Want to try to attract a cardinal, try this seed!
9. Downy Woodpecker
Not unlike their cartoon counterpart Woody, the Downy Woodpecker lets you know it’s around by its canonical tapping. Against popular belief, the drumming woodpeckers do against trees and other objects is not them drilling for food. It is the woodpecker’s way of communicating since it does not sing.
Downy woodpeckers prefer to build their nests in dead trees. It takes 1 to 3 weeks for the woodpecker couple to dig out a hole for their nest. These insectivores not only eat caterpillars and other little bugs found in the bark but do enjoy suet and peanut butter on a feeder. Downy woodpeckers also eat grains, corn, sunflower seed, and berries. These woodpeckers constantly fly back and forth between feeders to get their fill.
Downy Woodpecker males have a red crest on the back of their heads, whereas the female lacks this. The Downy woodpecker is similar in size and appearance to the Hairy Woodpecker.
Want to try to attract a Downy Woodpecker, try this upside-down feeder!
10. Song Sparrow
The quirky little Song Sparrow uses its song to both attract a mate and defend its territory. Song sparrows are rusty brown with grey splashes amongst its feathers with a white chest. The song sparrow likes to live in open woodlands under or in shrubs. In more residential areas a song sparrow may decide to make its nest in a rosebush or inside flower beds. These tiny birds can have up to 7 broods a year, rearing 1-6 offspring per brood.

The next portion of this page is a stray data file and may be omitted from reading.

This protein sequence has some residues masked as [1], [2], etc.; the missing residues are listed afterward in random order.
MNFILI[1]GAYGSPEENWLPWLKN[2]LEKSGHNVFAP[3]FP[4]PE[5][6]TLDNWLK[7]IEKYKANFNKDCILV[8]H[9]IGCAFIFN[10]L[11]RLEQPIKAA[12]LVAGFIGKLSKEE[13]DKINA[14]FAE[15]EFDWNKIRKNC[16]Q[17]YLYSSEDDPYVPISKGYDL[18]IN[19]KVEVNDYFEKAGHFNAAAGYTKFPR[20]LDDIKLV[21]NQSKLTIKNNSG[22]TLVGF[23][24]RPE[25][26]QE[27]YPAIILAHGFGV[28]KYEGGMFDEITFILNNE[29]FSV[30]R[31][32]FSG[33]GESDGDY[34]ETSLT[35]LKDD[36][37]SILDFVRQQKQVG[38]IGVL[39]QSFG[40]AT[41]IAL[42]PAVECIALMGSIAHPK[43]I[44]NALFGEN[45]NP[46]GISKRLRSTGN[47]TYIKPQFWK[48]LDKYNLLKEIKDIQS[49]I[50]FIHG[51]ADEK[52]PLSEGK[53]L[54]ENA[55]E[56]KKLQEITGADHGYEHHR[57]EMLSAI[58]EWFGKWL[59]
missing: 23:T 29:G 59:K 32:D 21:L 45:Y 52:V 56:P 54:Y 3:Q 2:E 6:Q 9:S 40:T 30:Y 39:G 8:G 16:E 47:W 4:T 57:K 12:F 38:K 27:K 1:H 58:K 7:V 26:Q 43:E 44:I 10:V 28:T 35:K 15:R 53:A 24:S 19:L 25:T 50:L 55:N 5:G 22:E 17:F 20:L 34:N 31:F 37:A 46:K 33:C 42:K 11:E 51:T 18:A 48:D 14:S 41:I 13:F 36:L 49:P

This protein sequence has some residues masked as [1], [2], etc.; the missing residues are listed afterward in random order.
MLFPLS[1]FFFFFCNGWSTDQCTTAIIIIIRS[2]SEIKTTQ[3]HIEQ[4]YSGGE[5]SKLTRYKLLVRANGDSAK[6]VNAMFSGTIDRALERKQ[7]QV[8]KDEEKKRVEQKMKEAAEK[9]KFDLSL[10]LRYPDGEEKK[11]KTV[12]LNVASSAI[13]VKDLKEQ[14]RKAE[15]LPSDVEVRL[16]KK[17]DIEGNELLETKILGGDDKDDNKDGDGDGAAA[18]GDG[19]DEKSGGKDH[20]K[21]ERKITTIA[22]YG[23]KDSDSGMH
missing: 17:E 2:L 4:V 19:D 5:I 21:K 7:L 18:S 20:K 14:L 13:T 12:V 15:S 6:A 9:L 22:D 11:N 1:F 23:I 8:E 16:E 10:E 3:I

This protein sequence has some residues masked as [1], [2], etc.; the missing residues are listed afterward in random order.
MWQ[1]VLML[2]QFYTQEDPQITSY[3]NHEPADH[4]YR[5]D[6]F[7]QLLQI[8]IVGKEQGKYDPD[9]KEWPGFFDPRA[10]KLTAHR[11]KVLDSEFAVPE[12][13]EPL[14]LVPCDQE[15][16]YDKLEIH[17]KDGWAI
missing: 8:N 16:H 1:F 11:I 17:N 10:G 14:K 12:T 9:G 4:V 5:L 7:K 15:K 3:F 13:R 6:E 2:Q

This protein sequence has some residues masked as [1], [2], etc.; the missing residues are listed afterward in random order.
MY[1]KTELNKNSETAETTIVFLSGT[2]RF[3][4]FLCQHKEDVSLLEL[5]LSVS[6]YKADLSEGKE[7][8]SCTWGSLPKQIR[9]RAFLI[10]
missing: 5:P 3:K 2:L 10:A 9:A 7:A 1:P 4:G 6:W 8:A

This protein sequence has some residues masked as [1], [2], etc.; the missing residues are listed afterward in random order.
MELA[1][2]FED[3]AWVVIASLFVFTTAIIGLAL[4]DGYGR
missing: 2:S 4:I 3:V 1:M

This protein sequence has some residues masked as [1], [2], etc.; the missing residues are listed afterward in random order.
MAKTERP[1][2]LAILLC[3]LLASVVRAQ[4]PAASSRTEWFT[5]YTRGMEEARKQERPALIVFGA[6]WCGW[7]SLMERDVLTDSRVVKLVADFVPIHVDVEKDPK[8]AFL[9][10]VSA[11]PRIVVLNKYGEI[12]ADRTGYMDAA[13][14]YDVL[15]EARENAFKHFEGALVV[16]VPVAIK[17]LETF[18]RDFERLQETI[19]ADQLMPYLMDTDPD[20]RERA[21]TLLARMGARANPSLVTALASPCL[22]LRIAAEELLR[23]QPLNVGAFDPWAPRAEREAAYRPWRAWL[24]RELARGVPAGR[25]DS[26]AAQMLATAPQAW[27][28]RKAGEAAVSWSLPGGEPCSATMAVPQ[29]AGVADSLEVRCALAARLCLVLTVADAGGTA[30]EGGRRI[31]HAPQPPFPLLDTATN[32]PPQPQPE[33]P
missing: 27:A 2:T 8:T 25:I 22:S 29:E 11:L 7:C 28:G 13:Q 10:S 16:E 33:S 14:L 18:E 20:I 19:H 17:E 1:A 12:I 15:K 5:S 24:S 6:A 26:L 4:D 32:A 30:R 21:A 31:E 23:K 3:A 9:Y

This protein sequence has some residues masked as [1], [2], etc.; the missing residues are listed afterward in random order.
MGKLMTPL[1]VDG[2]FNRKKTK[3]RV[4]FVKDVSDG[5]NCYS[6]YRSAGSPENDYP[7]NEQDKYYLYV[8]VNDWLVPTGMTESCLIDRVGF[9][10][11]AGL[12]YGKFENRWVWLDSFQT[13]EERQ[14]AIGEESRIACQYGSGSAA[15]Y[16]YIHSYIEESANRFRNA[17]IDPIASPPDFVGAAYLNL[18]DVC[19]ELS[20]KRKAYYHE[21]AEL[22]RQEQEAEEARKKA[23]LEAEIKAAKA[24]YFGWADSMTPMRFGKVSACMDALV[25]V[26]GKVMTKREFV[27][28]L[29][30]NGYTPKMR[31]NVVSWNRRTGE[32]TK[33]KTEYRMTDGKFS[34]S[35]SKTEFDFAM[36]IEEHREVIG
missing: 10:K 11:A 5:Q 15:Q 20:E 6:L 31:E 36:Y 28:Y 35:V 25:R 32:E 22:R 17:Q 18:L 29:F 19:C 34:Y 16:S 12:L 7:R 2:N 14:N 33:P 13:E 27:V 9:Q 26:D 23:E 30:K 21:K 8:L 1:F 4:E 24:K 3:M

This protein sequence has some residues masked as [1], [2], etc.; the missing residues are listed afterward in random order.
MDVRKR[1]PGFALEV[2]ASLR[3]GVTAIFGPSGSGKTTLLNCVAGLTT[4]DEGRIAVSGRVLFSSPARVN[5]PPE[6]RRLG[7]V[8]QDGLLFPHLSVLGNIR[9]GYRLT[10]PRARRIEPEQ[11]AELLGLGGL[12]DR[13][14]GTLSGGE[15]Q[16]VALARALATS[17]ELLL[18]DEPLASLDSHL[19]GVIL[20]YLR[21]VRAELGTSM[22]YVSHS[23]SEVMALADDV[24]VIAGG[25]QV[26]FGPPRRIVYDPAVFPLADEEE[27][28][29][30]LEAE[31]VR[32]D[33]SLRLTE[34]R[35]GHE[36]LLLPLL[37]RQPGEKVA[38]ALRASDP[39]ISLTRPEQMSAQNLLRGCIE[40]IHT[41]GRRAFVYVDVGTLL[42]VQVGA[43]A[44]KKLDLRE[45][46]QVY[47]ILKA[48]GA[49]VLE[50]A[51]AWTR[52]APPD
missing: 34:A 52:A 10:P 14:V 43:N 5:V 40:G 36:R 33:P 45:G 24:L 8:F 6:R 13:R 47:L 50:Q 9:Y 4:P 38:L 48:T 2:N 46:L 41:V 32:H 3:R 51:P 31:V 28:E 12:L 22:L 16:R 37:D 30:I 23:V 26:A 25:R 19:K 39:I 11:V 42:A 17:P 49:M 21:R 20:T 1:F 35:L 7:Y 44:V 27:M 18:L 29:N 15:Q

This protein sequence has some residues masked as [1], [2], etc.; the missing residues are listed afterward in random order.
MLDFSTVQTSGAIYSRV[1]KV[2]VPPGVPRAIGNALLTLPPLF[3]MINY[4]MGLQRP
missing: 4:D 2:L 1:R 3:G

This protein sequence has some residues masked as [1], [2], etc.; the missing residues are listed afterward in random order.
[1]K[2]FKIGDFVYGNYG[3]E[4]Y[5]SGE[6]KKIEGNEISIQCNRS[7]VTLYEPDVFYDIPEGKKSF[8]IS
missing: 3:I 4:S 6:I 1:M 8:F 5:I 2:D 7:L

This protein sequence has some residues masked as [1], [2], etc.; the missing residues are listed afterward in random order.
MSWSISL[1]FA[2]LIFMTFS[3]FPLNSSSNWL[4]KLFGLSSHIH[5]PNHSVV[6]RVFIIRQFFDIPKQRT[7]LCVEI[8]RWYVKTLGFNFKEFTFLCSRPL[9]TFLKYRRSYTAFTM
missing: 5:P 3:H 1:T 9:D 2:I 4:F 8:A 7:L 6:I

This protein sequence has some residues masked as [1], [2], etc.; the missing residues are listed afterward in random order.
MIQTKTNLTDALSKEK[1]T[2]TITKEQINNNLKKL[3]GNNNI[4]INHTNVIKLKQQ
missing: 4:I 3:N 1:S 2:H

These sparrows are ground foragers, secretively hunting for insects. Their diet consists of caterpillars, beetles, and spiders. Song Sparrows also enjoy berries and seeds.
Want to try to attract a song sparrow, try this seed!
11. Baltimore Oriole
The beautiful orange breast of the Baltimore Oriole is one of the most gorgeous songbirds to attract to your backyard. The Baltimore Oriole is named after the crest, coloured orange and black, of the English Baltimore family. They sing a stunning melody from the branches near treetops.
These birds live in open woodlands, nesting up high in trees. Orioles only have 1 brood a year, laying 1 to 7 eggs. Females primarily build the nest using delicate fibers they find and will recycle nest materials yearly.